Today on Radio New Zealand National I’ll talk mainly about a free stuff you can use and downoad legally from the Internet. My point is that a huge amount of useful and world-class stuff is just there for the using. No cash required. Who said the best things in life weren’t free?
I put out a call for suggestions for this program by email and on my blog a few days ago. If you were one of the helpful people who replied – thanks. This program’s yours as much as mine. Don’t you love the Internet!
Q: Your main topic today – free things. What sort of thing do you mean?
A: Mostly software and services. Let’s start with the canonical example that most of use every day – Google search. We all know it, of course. That’s a free service supplied by a private company, and using the Internet is almost inconceivable without it.
Q: It’s supported by advertising.
A: Yes, it is. And a lot of free stuff is only free in the sense that the users aren’t paying but someone is.
Q: You’ve talked about free software before – that means something more than that you don’t have to pay for it, right?
A: Yes, there’s a definition of free software – Richard Stallman originated the term in this sense. And, by free software, Stallman means that the software itself is available for people to modify and pass on. It’s a strong form of open source. But that’s one meaning of free software. I thought to day I’d concentrate on the less idealogical meaning, the straightforward alternative meaning that it doesn’t cost you any money to use it.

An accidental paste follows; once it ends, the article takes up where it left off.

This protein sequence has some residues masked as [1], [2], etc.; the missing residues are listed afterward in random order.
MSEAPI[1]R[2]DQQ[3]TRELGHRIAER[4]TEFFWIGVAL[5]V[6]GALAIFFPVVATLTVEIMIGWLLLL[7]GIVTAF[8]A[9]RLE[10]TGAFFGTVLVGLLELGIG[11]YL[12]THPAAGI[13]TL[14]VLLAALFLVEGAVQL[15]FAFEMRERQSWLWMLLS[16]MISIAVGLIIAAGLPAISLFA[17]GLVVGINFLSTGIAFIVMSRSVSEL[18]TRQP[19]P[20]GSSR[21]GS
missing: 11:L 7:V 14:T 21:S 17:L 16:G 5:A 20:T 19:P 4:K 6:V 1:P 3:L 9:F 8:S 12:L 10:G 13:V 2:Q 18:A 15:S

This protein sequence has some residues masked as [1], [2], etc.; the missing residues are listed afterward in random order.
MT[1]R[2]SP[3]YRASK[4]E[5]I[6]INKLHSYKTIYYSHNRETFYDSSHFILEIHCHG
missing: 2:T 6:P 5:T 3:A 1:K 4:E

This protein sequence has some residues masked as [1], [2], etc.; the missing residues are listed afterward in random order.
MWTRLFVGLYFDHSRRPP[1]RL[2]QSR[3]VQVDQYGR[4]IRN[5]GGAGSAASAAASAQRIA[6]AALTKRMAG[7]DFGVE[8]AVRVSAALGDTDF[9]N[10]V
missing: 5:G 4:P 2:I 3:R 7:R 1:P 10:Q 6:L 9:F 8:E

Q: That’s not the same thing?
A: No – it’s possible to have free software in the Stallman sense of the word that you have to pay for, and quite a lot of software you don’t have to pay for is not free in the Stallman sense. The terms ‘libre’ and ‘gratis’ get used sometimes to make the distinction – both translate as ‘free’ in English, but one is about freedom and the other about cost.
The other thing we are not talking about here is software that’s been placed on sites for unlawful download. There’s no excuse for using pay for software without paying for it. It’s just wrong. And there’s so much legitimately free to use software and services out there that, if you don’t want to pay for some specific thing, there’s a high chance that there is a free to use alternative. Just use Google.
Q: OK – we’ve got that straight. So, what sort of thing is out there legitimately cost-free?
A: there’s a whole array of amazing stuff just waiting for you to use it!
Let’s start with OpenOffice, which is a free replacement for word processing and spreadsheet software. Lots of people have OpenOffice, and its often distributed on a new PC. If you want to do word processing – writing letters etc and you don’t have a program to do that – you can either buy one of get OpenOffice for absolutely nothing.
Q: Is it any good? And does it open the same files as the other programs?
A: Yes, OpenOffice opens files from all the main word processing packages including the ones you have to pay for. And it’s pretty good. Just go download it from OpenOffice.org.
And then there’s Ubuntu – or Linux in general, which can completely replace Windows on your computer if you want it to. If you do install that you find a huge list of free software in the menus. But you don’t have to be a fully piad-up Linux-loving tree-hugging hippie to like getting stuff for free. Assuming we are staying with Windows, there are some great things available just for the download.
Word processing and spreadsheets for your computer.
Play audio and video: VLC
Air New Zealand’s superb mobile phone software – mPass
VirtualBox – for running several operating systems simultaneously.
Published materials – TV, NZ Onscreen, Radio
Tripit – trip planner, puts together an itinerary from all your tickets and bookings.
Gapminder.org for analyzing statistics about world population, health, wealth etc.